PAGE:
Losers and winners in coral reefs acclimatized to elevated carbon dioxide concentrations

  title={Losers and winners in coral reefs acclimatized to elevated carbon dioxide concentrations},
  author={Katharina E. Fabricius and Chris Langdon and Sven Uthicke and Craig Humphrey and Sam H C Noonan and Glenn De’ath and Remy R. Okazaki and Nancy Muehllehner and Martin Glas and Janice M. Lough},
  journal={Nature Climate Change},
Experiments have shown that ocean acidification due to rising atmospheric carbon dioxide concentrations has deleterious effects on the performance of many marine organisms(1-4). However, few empirical or modelling studies have addressed the long-term consequences of ocean acidification for marine ecosystems(5-7). Here we show that as pH declines from 8.1 to 7.8 (the change expected if atmospheric carbon dioxide concentrations increase from 390 to 750 ppm, consistent with some scenarios for the… 
Coral and mollusc resistance to ocean acidification adversely affected by warming
Increasing atmospheric carbon dioxide (CO2) concentrations are expected to decrease surface ocean pH by 0.3‐0.5 units by 2100 (refs 1,2), lowering the carbonate ion concentration of surface waters.
Ocean acidification effects on in situ coral reef metabolism
The results show a decrease in 24-h net community calcification (NCC) under high pCO2, and a reduction in nighttime NCC that attenuated and eventually reversed over 21-d, which contribute to previous studies on ecosystem-level responses of coral reefs to the OA conditions projected for the end of the century.
Impacts of ocean acidification in naturally variable coral reef flat ecosystems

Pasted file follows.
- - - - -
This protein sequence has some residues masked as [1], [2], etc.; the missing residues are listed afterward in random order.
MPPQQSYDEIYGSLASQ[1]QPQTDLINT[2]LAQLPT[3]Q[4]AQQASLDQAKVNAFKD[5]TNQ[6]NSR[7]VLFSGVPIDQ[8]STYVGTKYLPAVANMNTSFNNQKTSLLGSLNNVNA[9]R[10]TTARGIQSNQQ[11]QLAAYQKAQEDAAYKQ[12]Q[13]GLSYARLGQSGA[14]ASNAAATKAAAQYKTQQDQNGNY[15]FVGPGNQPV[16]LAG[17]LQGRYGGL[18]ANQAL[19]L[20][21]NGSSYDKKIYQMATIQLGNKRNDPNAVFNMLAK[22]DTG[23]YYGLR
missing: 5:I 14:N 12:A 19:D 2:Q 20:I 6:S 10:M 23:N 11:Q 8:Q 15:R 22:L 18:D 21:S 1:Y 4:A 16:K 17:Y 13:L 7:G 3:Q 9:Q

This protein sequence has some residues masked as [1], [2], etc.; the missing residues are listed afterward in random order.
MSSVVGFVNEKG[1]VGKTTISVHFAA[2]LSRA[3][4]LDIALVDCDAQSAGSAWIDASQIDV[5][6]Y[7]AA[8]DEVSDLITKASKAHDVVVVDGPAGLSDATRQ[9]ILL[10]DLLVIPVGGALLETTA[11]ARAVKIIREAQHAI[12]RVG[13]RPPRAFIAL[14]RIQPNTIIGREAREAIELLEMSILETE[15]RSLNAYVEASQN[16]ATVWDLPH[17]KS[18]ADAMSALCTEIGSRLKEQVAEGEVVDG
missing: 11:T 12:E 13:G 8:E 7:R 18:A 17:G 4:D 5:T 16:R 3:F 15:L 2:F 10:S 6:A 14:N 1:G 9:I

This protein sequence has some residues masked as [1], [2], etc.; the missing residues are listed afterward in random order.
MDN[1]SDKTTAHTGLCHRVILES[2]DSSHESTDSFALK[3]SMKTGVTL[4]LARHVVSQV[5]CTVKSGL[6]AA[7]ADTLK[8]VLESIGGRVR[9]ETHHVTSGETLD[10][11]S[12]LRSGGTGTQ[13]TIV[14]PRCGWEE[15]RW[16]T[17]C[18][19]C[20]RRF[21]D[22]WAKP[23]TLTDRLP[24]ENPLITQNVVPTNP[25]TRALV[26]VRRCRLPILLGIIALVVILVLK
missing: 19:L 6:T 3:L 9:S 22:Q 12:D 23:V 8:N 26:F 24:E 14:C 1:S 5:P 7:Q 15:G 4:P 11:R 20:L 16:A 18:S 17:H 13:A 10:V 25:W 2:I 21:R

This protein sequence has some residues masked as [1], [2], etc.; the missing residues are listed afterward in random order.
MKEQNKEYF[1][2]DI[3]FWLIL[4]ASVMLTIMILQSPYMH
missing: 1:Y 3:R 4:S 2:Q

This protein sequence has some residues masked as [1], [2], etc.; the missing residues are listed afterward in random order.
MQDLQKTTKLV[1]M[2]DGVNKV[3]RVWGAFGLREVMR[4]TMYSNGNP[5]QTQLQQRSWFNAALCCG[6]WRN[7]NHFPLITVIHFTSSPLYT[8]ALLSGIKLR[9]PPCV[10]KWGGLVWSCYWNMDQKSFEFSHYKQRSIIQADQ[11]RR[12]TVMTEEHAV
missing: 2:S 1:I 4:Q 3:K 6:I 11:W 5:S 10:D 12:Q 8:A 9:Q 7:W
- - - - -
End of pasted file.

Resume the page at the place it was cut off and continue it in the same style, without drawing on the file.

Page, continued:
Ocean acidification leads to changes in marine carbonate chemistry that are predicted to cause a decline in future coral reef calcification. Several laboratory and mesocosm experiments have described
In situ changes of tropical crustose coralline algae along carbon dioxide gradients
Declines were steepest at near-ambient pH, suggesting that CCA may have already declined in abundance due to the recent seawater pH decline of 0.1 units, and that future severe losses are likely with increasing ocean acidification.
Effects of Ocean Warming and Acidification on Rhodolith/Maërl Beds
Coralline algae are expected to be adversely impacted by global warming and ocean acidification, although there has been no synthesis of these effects on habitat-forming species. We compiled
Vulnerability of Coral Reefs to Bioerosion From Land‐Based Sources of Pollution
Ocean acidification (OA), the gradual decline in ocean pH and [ CO32−] caused by rising levels of atmospheric CO2, poses a significant threat to coral reef ecosystems, depressing rates of calcium
Ocean acidification weakens the structural integrity of coralline algae
The first long-term perturbation experiment on the cold-water coralline algae is presented, which shows a weakening of the structure is likely to reduce the ability of the alga to resist boring by predators and wave energy with severe consequences to the benthic community structure in the immediate future.
Global change differentially modulates coral physiology and suggests future shifts in Caribbean reef assemblages